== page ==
This may later prove valuable to drug development against disorders like schizophrenia that is caused by excessive dopaminergic activity.
The variations in physiologic actions of dopamine are mediated by at least five distinct G protein coupled receptor types (Missale, C., et al, 1998). Kebabian and Calne (1979) distinguished two dopamine receptor types - and - that can be differentiated 'pharmacologically, biologically, physiologically and by their anatomical distribution' (Civelli, O., 2000). Since the analysis is on receptors only they are being discussed here. Subsequent cloning of receptors revealed that they belonged to the supergene family of the G-protein coupled receptors (Civelli, O., 2000). The three subtypes belonging to the -like sub-family are the, and ones that inhibit adenylyl cyclase and activate channels (Missale, C., et al, 1998). The genetic structure of the and vary by tissue types and species' through alternative splicing. The subtype is highly polymorphic. Since the analysis is on receptor activity on recombinant CHO (Chinese hamster ovary) cells it is necessary to point out that-like receptor activity in the peripheral regions is evident mostly in the kidney, vasculature and pituitary where they affect sodium homeostasis, vascular tone and hormone secretion (Missale, C., et al, 1998). More specifically the analysis of the gene structure of the subtype reveals that there are six introns in the receptor-coding region. This generates two main variants - the (short) and (long) receptors - in turn generated by alternative splicing of a 87-bp exon between introns 4 and 5 (Missale, C., et al, 1998). The two isoforms have shown no difference in functional activities though enough research has been conducted to date to signify variance. Nevertheless, they do vary in efficiencies (Civelli, O., 2000) in mediating intracellular activities (Seeman, P., 2000). An inserted stretch of 29 amino acids in the 3rd long intracellular loop differentiates the two isoforms of the receptor subtype (Missale, C., et al, 1998). Structurally, the -like subtypes have a short COOH terminal tail and a larger 3rd intracellular loop, a feature common with other receptors that interact with proteins to inhibit adenylyl cylase. The cystine residue at the end of the COOH terminus probably binds the receptor polypeptides to cellular membrane through palmitoylation (Civelli, O., 2000).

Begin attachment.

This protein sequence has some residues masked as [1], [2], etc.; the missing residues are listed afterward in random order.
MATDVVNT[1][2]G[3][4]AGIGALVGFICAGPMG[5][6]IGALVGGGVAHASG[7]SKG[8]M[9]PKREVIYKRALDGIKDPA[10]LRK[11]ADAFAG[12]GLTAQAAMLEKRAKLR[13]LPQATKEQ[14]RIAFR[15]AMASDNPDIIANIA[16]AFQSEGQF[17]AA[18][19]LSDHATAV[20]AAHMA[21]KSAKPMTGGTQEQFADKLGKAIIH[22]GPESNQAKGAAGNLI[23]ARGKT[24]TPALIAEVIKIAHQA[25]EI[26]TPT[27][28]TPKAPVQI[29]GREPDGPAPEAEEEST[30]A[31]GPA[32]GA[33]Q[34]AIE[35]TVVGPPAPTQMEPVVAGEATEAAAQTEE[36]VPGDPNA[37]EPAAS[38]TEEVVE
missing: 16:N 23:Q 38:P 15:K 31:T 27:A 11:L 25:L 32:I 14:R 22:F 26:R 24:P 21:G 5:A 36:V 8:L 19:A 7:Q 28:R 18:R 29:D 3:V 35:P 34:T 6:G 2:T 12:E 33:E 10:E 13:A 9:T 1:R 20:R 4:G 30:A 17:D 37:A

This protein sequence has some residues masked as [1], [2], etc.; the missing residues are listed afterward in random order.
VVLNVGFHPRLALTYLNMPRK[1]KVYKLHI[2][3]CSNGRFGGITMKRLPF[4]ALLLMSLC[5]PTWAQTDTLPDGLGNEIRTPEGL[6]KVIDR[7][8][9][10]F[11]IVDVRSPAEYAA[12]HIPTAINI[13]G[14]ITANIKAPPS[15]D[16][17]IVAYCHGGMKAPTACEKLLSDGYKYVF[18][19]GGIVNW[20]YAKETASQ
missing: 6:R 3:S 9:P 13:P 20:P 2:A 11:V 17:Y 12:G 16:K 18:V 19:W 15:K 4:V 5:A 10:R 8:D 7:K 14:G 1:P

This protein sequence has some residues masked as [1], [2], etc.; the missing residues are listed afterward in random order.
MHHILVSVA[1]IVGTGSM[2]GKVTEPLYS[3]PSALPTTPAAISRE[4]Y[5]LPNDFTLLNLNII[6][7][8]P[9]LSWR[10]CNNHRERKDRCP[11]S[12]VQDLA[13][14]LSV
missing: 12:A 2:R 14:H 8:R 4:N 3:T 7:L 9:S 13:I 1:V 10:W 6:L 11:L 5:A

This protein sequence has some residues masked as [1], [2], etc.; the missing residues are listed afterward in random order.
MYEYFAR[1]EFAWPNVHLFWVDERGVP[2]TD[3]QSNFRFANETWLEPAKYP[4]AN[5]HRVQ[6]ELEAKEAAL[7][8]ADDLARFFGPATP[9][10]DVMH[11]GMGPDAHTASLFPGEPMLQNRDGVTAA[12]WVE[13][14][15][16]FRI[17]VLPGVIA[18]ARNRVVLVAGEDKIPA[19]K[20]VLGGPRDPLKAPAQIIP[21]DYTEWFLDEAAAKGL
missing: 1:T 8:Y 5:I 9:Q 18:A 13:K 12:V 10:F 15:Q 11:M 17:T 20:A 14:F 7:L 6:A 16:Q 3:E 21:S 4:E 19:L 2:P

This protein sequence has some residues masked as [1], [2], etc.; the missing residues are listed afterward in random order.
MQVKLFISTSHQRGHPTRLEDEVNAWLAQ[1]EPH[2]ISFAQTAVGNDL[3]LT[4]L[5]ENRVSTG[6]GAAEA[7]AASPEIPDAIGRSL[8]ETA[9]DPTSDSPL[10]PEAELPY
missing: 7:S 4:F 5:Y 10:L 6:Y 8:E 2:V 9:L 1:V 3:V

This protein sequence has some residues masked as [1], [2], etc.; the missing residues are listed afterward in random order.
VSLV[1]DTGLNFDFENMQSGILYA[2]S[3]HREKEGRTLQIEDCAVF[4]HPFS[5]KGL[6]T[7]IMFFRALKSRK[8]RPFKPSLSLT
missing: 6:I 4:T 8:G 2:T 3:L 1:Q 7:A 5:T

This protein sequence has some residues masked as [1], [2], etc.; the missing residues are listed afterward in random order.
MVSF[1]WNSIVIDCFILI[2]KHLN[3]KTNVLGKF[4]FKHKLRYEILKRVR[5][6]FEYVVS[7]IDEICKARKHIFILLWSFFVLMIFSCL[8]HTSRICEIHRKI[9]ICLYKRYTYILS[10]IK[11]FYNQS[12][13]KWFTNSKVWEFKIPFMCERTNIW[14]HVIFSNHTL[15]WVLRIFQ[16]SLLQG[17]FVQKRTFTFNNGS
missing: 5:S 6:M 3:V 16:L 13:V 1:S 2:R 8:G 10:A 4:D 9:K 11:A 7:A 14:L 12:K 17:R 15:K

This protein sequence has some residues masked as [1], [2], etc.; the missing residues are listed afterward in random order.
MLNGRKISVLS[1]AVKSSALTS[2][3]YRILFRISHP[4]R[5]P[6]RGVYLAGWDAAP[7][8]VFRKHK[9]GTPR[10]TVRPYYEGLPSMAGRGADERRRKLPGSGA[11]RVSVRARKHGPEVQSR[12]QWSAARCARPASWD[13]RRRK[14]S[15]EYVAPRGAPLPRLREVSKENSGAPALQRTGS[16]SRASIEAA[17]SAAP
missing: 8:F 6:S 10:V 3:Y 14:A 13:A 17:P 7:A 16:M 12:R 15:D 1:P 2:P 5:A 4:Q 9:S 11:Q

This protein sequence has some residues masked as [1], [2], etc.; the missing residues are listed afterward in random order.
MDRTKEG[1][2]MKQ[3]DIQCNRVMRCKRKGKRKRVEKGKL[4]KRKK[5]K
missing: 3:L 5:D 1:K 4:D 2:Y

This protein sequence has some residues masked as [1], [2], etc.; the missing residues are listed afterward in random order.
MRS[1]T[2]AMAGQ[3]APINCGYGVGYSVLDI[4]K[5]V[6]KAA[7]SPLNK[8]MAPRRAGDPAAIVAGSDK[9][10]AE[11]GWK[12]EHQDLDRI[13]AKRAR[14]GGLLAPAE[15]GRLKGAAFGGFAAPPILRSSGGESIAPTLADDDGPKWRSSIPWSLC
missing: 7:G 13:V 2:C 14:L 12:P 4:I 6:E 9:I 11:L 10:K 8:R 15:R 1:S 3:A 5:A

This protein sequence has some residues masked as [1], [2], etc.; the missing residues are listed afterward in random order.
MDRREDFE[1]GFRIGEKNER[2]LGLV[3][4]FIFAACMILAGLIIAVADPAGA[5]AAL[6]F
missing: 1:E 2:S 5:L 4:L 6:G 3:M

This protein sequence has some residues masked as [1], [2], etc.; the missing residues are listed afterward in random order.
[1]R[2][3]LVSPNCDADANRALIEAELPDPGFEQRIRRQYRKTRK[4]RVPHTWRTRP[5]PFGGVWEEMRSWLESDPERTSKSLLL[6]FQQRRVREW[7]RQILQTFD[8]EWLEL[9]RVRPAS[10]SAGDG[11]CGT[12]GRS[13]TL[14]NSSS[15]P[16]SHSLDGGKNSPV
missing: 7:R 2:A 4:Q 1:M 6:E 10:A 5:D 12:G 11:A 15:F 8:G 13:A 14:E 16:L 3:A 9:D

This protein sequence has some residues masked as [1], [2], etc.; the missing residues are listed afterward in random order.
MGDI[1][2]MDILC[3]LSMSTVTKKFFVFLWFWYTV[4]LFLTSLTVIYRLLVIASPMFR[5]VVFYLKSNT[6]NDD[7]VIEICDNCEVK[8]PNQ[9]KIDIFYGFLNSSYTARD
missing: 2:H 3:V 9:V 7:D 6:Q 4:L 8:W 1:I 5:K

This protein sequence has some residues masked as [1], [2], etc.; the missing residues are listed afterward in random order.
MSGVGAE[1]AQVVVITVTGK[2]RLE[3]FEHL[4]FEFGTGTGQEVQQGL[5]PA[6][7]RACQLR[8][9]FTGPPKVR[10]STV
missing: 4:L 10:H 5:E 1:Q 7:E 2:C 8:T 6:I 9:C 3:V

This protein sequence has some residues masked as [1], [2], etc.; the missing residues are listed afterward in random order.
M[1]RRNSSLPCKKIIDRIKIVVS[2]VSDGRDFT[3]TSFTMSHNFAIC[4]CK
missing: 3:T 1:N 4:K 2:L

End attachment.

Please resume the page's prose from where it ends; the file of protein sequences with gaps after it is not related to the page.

The cloning strategy adopted to identify receptors was simple. Researchers understood that the protein coding sequence known to exists among G-protein coupled receptors could be used to probe for the receptor